A surprise result for Ferrari in Turkey, against the run of play, has handed the beleaguered team the chance to salvage some pride from their dire 2020 campaign.
Not to mention a team which, for the final time this season, receives a disproportionately large percentage of F1’s incomes. Although the prize pot is notionally shared in line with championship finishing positions, Ferrari have taken the lion’s share year after year despite being without a title since 2008.
Finishing sixth out of 10 – the position they’ve held since the beginning of September – would be bad enough. But AlphaTauri were edging close to them until the Turkish Grand Prix. Ferrari were in serious danger of falling to seventh – second among F1’s two Italian teams, with just their two customers and Williams behind.
Fortunately for the Scuderia, Sebastian Vettel and Charles Leclerc bagged their best points haul of the year in Turkey, while AlphaTauri went home point-less for the first time in 10 races. The gap between the two teams is now 41 points.
Instead of looking over their shoulders, Ferrari can now fix their gaze ahead. A place in the top half of the standings is just six points away. McLaren are 19 ahead and Racing Point 24 up the road.
Now there is a chance for Ferrari to save face. Moving up just one place from their current sixth position will spare Ferrari their worst championship performance for 40 years. On that occasion, Jody Scheckter and Gilles Villeneuve took the lamentable 312T5 to 10th in the standings, the former even failing to qualify on one occasion.
Fifth place would put Ferrari in the top half of the points table – clearly the right side of the divide. Fourth place would draw the sting further – they last finished that low just six years ago. Third place would be the dream result – an unlikely salvaging of the minimum position a team with Ferrari’s resources should ever finish in today’s Formula 1.
But whether any of this is possible also depends on how well Ferrari’s midfield rivals perform.
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3rd: 154 points
Racing Point’s Mercedes-aping approach to car design rubbed their rivals up the wrong way earlier this year. Renault protested the car and successfully had 15 points knocked of the pink team’s total, without which they’d be in a much more comfortable position.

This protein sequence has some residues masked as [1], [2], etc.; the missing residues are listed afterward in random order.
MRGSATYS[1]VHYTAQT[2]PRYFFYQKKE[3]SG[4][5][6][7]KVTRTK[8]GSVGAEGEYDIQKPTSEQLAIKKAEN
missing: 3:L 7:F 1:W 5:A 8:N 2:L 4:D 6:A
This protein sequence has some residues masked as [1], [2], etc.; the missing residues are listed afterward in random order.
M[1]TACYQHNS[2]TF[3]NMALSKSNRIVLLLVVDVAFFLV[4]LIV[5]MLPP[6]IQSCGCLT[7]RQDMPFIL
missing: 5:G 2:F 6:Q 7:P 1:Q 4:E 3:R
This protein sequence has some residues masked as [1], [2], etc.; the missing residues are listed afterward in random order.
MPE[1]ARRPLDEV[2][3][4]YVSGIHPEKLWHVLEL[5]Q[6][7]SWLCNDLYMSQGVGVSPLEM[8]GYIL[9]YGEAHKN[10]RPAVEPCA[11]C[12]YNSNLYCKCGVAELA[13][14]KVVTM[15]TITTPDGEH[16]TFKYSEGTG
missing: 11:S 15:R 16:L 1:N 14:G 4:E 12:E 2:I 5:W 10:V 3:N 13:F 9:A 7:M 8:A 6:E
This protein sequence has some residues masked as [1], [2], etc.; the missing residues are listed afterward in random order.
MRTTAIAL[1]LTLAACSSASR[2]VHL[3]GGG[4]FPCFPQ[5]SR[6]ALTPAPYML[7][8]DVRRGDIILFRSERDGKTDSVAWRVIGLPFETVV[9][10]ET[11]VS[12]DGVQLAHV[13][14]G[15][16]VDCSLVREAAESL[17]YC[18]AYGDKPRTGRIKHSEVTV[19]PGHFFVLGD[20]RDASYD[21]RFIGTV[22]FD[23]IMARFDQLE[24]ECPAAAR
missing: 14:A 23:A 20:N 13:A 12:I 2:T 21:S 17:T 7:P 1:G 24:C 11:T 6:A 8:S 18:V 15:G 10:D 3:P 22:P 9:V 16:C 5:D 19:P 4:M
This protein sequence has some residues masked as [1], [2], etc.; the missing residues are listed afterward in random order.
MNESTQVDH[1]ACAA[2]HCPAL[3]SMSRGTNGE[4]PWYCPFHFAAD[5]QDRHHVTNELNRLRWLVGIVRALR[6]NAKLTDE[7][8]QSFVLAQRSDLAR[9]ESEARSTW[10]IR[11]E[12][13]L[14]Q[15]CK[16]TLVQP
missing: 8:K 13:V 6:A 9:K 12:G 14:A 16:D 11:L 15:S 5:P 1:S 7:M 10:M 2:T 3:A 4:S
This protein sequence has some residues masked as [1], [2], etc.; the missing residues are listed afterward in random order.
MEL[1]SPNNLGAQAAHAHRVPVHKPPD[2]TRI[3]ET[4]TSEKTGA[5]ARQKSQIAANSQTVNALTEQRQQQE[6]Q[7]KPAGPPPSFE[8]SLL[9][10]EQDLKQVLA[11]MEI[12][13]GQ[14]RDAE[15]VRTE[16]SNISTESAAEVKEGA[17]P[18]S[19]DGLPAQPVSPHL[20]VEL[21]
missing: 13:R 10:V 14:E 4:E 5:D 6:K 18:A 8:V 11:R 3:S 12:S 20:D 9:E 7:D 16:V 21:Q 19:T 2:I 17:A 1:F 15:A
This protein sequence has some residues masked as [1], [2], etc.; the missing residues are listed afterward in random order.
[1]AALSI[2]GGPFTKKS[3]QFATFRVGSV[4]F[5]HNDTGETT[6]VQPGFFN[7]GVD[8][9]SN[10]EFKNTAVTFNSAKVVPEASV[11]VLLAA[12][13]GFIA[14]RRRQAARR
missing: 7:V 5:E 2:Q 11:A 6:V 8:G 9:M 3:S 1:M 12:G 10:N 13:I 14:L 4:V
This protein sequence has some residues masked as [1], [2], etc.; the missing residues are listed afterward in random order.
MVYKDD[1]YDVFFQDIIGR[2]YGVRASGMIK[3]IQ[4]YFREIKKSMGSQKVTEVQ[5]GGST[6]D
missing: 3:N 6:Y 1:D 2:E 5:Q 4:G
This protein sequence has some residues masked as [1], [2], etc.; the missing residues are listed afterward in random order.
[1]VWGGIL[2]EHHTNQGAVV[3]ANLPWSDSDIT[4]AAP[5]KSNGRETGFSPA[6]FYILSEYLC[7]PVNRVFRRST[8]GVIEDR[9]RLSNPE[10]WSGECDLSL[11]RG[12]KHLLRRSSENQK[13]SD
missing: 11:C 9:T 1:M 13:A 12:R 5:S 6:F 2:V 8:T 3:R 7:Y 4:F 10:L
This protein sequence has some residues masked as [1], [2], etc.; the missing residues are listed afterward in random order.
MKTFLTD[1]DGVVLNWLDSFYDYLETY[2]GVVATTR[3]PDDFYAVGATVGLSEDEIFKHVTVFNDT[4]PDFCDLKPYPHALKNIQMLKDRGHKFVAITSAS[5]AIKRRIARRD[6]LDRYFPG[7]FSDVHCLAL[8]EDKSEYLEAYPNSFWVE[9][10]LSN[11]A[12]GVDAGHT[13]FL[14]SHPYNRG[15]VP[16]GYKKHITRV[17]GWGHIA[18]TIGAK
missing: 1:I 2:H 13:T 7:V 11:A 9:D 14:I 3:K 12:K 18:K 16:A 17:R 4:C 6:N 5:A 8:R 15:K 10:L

Turkey was a bit of a freak result for Racing Point, too. Although their car has often been intimidatingly quick for their rivals, they’ve failed to get the best from it at times, which hasn’t been helped by both drivers missing races. They’ve slipped back over the course of the year and posted their worst qualifying result of the season at Imola.
The remaining tracks will be more power-sensitive than some recent venues, particularly the new Bahrain Outer layout, and as the only team in this fight with Mercedes motors that should play into Racing Point’s hands.
4th, 149 points
After a strong start to the season McLaren have faded somewhat. They’ve been throwing upgrades at the MCL35 as fast as they can – partly due to the off-season upgrade limitations they will face due to changing engine supplier – and not all have worked as intended right away. Renault reliability has let them down at times too.
Each of these four teams will change one of their drivers at the end of the year but, unlike Ferrari and Racing Point, McLaren is in the happier position of not showing either of their current racers the door. Ferrari-bound Carlos Sainz Jnr and the steadily-improving Lando Norris have performed consistently well and kept the team in the thick of the fight for third.
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5th, 136 points
All was going to plan as Daniel Ricciardo and Esteban Ocon headed to turn one in Turkey. The team led the fight for third – admittedly by a single point – and both drivers got off the line well. Then they tripped over each other. Nor was the car particularly quick around the bizarrely slippery Istanbul. Result: one point, and a slip to fifth in the standings.
The team has good reason to expect they can reverse that over the coming races. The RS20 likes warmer temperatures and prefers lower-downforce tracks – consider those boxes ticked. They’ve run their 2018 machine at both circuits. Ricciardo has been back to his best this year, seemingly unaffected by ay nagging doubts that he may have chosen exactly the wrong time to leave this team. He’s thorough shaded Ocon though, to be fair, his team mate has had the majority of the misfortune and his qualifying performances are trending in the right direction.
6th, 130 points
Ferrari have made gains with their SF1000 in recent races, but they were surely flattered by unusual circumstances at Istanbul. The car’s straight-line performance has been one of its biggest weaknesses and there’s an abundance of long acceleration zones at the coming tracks.
Despite his excellent third place in Turkey, a major question remark remains over Vettel’s form, as he’s lagged well behind Leclerc all year.
On paper, Ferrari appear to have a tough run-in to the end of the season on their hands. If they can compete in regular conditions against any of these three teams they have trailed more or less all year, it will be a clear sign of the progress they have made in an otherwise forgettable season.
Over to you
Which team is best-placed to take third in the championship? What can Ferrari achieve in the remaining races – and what is the minimum they must do to save face? Have your say in the comments.
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